Catalytic cracking spray nozzle assembly with liquid inlet extension and diffuser

- Spraying Systems Co.

A gas assisted liquid spray nozzle assembly having a nozzle body that defines a mixing zone, a liquid inlet communicating with the mixing zone from a side thereof, and a pressurized gas inlet communicating with the mixing chamber from an upstream end. The liquid inlet includes a liquid inlet extension and diffuser post extending transversely into the mixing zone having a liquid extension passageway and a closed downstream end that defines an internal impingement surface disposed on a central axis of the mixing zone against which liquid impinges and is transversely directed into the mixing zone for atomization by pressurized gas directed centrally through the mixing zone from the gas inlet. The spray nozzle assembly includes a barrel extension zone downstream of said mixing zone with a spray tip for directing the atomized liquid in a predetermined spray pattern.

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Description

CROSS-REFERENCE TO RELATED APPLICATIONS

This patent application claims the benefit of U.S. Provisional Patent Application No. 61/880,308, filed Sep. 20, 2013, which is incorporated by reference.

FIELD OF THE INVENTION

The present invention relates generally to liquid spray nozzles, and more particularly, to spray nozzle assemblies particularly adapted for atomizing and spraying a liquid feed to a fluidized catalytic cracking riser reactor.

BACKGROUND OF THE INVENTION

A spray nozzle assembly of the foregoing type is shown and described in U.S. Pat. No. 5,921,472, the disclosure of which is incorporated by reference. Such spray nozzle assemblies typically include a nozzle body which defines a mixing chamber into which a liquid hydrocarbon and pressurized gas, such as steam, are introduced and within which the liquid hydrocarbon is atomized. To enhance liquid atomization within the mixing chamber, an impingement pin extends into the chamber and defines liquid impingement surface on the center line of the mixing chamber in diametrically opposed relation to the liquid inlet against which a pressurized liquid stream impinges and is transversely dispersed and across which pressurized steam from a gas inlet is directed for further interaction and shearing of the liquid into fine droplets. The atomized liquid within the mixing chamber is directed under the force of the pressurized steam through an elongated tubular barrel, commonly disposed within a wall of the catalytic reactor riser, for discharge from a spray tip at a downstream end thereof within the riser.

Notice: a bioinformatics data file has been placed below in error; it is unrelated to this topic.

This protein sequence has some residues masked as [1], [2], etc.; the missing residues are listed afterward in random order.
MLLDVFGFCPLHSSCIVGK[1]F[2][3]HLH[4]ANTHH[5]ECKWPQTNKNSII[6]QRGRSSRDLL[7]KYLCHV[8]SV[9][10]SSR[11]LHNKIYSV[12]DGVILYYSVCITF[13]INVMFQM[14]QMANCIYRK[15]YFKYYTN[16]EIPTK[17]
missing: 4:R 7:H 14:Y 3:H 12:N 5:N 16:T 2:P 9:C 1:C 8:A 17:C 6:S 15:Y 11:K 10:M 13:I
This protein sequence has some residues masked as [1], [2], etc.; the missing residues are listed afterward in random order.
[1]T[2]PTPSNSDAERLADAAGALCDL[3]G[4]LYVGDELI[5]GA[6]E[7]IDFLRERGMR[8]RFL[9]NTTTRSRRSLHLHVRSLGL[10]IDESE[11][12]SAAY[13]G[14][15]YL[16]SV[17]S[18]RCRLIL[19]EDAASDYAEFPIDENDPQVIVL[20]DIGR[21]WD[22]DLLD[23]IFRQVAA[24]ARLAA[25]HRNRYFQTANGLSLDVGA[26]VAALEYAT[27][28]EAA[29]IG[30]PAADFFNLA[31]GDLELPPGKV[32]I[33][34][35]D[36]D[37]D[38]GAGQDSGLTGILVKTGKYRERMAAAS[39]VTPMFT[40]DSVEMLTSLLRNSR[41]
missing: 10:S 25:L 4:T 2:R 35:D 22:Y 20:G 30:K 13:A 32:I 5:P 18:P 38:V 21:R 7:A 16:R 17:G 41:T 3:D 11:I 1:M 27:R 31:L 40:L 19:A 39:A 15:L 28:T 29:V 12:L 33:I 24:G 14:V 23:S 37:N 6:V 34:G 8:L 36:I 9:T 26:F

The nozzle body of such spray nozzle assemblies, which defines the mixing chamber and receives the impingement pin, a liquid hydrocarbon inlet, and a pressurized steam inlet, is a relatively expensive component of the spray nozzle assembly. The nozzle body commonly is machined from solid metal stock, which due to its complexity, is laborious and time consuming, substantially increasing the cost of the nozzle assembly. Providing the several individual components within the nozzle body further adds to the cost.

In such spray nozzle assemblies, the liquid hydrocarbon flow stream also must pass through half the diameter of the mixing chamber before it impacts the impingement pin. Particularly in spray nozzle assemblies with relatively large diameter mixing chambers, such as those having a mixing chamber of four inches and more in diameter, there can be a tendency for the liquid hydrocarbon flow stream introduced into the mixing chamber to only partially impact the impingement surface of the impingement pin. The reason for this is that the liquid flow stream must pass a significant distance through the mixing chamber where it is subjected to a heavy cross flow of steam before impacting the impingement surface. This tends to cause a shift in the liquid flow stream away from the center of the impingement surface, the magnitude of which is dependent upon the velocities of the pressurized steam and liquid flow streams for a particular setup. The shift prevents a portion of the liquid hydrocarbon flow stream from being shattered against the impingement pin, resulting in a significant increase in droplet size for a portion of the spray volume that adversely affects the spray performance. In order to overcome such shift in the liquid flow stream introduced into the mixing chamber, heretofore it has been necessary to increase the liquid pressure to overcome the effect of the steam cross flow. This necessitates the need for larger and higher pressure process pumps that are more expensive to operate and more susceptible to breakdowns.

SUMMARY AND OBJECTS OF THE INVENTION

It is an object of the present invention to provide a liquid hydrocarbon spray nozzle assembly that is adapted for more effective and complete liquid atomization, and hence, improved spray performance in catalytic cracking reactors.